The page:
Religious Pluralism and the Nigerian State

By Simeon O. Ilesanmi

“In Religious Pluralism and the Nigerian State, Simeon Ilesanmi brings historical, socio-ethical perspectives to the relationship between religion and the State in Nigeria. In this well-researched and in-depth study, Ilesanmi prescribes certain remedies to the perennial problems of religious violence and conflict, formulating a united public ethic to deal with Nigeria’s diverse political situation. The book is a significant addition to the existing literature on religion, state, and society in Africa. I highly recommend it to all students and scholars of social ethics, history of religions, theology, and African studies.”

Jacob K. Olupona, Professor, History of Religions, African and African-American Studies, University

In the case of Nigeria, scholarship on religious politics has not adequately taken into account the pluralistic context and the idealistic pretensions of the state that inhibit the possibility of forging an enduring civic amity among Nigeria’s diverse groups. Ilesanmi proposes a new philosophy or model of religio-political interaction, which he calls dialogic politics. Dialogic politics celebrates pluralism and suggests that religious institutions he construed as mediating structures functioning as buffers between individual citizens in search of existential meaning and cultural identity and the impersonal state, which tends to gravitate toward instrumental objectives. Ilesanmi’s study offers a fresh perspective on the complex relations between political attitudes and religious convictions.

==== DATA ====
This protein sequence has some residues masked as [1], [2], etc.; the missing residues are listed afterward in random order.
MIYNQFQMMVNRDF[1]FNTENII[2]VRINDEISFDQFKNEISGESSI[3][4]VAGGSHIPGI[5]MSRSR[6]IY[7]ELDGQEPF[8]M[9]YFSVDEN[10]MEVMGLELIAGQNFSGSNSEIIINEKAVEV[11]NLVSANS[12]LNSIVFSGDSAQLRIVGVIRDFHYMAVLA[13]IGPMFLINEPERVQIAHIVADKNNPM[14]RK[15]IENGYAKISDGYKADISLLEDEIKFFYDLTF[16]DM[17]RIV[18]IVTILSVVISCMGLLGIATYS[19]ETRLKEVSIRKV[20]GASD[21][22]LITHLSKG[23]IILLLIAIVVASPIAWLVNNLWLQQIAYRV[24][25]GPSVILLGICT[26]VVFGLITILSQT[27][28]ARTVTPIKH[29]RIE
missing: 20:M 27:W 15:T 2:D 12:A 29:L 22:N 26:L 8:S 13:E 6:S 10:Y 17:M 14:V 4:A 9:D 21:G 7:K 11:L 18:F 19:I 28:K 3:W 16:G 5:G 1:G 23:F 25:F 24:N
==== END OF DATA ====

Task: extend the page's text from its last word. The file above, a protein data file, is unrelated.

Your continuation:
Simeon Olusegun Ilesanmi is Assistant Professor of Religion at Wake Forest University.

Formats

Paperback

978-0-89680-194-3
Retail price: $34.95, S.
Release date: Nov. 1996
332 pages
Rights: World